Who Was Maurice Schwartz?

To read the biography of Maurice Schwartz entitled "Once a Kingdom," by Martin Boris, please click here.

 



 

 

Maurice Schwartz was not only one of the world's foremost Yiddish actors, he was also the founder and leader of the Yiddish Art Theatre of New York. Under his leadership, the talented theater troupe performed in many high quality Yiddish productions, always striving to maintain Schwartz's high artistic standards.

Maurice Schwartz was born in the town of Sedikov (Zhidachov), Ukraine on June 18, 1890. He immigrated to the United States in 1902.

A renowned Yiddish actor and director, Schwartz began his life in the Yiddish theatre by performing with a number of Yiddish theatrical troupes. Even at this early stage in his career, he had the desire to introduce Yiddish versions of popular European plays to the American audience, many of whom were immigrants like himself.

Though he did not succeed in this venture, Schwartz in 1918 formed "The Yiddish Art Theatre" in which he produced and performed in many Yiddish plays for more than three decades. The Theatre was located in New York City, though the troupe, over the years, would move their theatre to different locations within the New York metropolitan area.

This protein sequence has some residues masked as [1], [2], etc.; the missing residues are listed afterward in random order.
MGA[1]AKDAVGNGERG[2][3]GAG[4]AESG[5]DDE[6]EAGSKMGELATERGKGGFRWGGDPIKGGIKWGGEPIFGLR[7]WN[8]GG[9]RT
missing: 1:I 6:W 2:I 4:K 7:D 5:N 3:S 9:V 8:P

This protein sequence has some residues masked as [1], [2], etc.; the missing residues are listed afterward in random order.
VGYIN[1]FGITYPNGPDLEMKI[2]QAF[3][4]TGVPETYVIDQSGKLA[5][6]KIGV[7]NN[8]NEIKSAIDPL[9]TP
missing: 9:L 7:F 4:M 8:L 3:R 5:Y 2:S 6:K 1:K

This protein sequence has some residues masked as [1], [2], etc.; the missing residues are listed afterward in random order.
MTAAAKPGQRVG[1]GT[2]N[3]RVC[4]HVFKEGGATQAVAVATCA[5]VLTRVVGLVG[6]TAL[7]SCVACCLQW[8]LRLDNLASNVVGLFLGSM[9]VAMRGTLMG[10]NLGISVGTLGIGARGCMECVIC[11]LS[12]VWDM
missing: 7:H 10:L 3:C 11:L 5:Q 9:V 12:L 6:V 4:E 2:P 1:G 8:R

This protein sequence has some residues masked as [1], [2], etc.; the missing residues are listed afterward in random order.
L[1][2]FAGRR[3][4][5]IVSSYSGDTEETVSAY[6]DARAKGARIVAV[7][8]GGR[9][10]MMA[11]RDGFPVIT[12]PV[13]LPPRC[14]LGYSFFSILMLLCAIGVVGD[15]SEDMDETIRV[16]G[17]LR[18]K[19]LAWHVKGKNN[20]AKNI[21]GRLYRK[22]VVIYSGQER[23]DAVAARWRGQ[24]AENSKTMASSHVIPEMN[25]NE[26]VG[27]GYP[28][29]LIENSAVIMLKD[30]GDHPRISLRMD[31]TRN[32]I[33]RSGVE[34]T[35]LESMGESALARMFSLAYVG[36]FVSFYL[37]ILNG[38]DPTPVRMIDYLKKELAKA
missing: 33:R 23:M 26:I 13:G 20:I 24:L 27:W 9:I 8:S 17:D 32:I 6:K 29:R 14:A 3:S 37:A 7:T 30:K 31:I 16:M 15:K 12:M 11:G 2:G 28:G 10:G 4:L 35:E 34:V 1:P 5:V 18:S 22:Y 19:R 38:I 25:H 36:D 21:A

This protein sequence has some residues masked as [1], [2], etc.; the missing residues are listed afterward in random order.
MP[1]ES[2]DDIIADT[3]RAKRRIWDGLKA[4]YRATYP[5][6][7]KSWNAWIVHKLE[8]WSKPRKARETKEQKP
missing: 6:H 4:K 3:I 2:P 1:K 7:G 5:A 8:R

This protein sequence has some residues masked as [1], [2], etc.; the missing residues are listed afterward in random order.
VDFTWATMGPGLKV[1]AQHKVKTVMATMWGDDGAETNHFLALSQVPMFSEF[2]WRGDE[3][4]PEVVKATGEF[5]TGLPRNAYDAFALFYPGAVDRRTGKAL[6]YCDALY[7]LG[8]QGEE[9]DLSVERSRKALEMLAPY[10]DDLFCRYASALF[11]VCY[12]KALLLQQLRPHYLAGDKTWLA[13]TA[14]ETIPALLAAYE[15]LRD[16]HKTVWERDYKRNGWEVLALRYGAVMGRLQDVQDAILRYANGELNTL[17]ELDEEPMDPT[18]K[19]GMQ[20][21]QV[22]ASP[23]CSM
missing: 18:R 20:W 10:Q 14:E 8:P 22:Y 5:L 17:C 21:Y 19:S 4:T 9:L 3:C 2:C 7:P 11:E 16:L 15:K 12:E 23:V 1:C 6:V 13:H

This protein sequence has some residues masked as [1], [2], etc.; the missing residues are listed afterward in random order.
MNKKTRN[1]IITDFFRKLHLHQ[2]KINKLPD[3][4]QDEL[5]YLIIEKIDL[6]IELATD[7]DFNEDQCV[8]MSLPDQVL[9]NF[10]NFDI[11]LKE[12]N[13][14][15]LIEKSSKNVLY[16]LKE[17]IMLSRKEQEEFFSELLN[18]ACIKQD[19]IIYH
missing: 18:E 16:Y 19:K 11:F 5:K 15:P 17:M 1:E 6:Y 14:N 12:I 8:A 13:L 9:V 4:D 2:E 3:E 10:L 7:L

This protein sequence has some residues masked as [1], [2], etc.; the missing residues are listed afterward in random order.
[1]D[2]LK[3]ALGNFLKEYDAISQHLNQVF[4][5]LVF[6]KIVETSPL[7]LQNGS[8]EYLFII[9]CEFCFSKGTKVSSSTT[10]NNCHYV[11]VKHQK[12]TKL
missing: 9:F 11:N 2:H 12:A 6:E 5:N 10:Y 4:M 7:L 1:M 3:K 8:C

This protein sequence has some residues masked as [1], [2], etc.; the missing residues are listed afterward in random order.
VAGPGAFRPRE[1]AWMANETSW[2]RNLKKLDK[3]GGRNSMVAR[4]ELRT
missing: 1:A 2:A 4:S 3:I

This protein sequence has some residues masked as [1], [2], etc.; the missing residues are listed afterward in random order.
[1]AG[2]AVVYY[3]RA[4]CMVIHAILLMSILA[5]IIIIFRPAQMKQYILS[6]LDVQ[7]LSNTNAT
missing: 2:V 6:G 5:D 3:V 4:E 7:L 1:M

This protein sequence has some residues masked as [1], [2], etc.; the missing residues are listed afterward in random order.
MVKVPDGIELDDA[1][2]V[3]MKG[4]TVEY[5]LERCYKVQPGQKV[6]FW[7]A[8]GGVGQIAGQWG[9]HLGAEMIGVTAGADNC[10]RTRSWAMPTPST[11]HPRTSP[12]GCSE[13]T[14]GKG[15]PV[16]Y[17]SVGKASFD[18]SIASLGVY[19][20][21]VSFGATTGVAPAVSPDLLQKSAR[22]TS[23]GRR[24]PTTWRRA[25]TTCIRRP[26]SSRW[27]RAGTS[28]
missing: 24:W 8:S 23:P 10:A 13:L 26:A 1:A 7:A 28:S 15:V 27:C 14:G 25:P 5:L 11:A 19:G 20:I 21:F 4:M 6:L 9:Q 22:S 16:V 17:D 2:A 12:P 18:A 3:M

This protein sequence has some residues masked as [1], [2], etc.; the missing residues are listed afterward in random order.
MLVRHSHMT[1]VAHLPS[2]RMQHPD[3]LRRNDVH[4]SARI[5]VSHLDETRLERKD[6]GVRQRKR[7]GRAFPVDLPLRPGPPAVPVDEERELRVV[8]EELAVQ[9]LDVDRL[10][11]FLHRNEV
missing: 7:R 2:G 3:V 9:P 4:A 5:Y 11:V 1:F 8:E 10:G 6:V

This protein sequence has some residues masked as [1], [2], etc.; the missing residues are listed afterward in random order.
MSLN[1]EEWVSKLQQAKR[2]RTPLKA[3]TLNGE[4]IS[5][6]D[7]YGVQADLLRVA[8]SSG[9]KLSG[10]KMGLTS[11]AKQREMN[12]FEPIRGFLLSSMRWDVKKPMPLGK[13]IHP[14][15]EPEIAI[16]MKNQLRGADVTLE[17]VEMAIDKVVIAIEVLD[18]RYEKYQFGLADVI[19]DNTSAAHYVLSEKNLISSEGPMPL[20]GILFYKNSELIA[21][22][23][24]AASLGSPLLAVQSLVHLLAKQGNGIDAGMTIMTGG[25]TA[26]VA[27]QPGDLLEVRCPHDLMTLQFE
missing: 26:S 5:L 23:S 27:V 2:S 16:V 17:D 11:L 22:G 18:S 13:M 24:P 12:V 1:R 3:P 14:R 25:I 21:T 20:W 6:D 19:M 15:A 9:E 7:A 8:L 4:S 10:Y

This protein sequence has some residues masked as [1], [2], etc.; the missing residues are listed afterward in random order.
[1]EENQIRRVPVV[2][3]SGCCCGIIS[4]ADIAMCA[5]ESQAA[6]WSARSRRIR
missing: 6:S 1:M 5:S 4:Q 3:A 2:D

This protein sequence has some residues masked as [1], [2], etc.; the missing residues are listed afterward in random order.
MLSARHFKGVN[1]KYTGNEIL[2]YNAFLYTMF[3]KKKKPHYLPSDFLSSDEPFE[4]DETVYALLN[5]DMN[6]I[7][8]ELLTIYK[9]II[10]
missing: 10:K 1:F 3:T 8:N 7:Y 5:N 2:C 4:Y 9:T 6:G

Over more than a thirty year period, Schwartz and his acting troupe performed nearly two-hundred works in Yiddish to audiences in New York City alone.

Maurice Schwartz has left his mark on the Yiddish theatre, and those who read about him will discover much about the man, both personally and professionally. The Museum of Family History also makes available to you here the only biography written about Schwartz, "Once a Kingdom: The Life of Maurice Schwartz and the Yiddish Art Theatre, " written by the late Martin Boris.

The Museum's Yiddish Art Theatre is dedicated to Maurice Schwartz and all the wonderful Yiddish actors and actresses and behind-the-scenes personnel that were ever part of a Yiddish language production. At the YAT, you will see photographs of some of his productions as well as some of the many who were part of the Yiddish Art Theatre--not only the acting troupe, but those behind the scenes as well.

 

 


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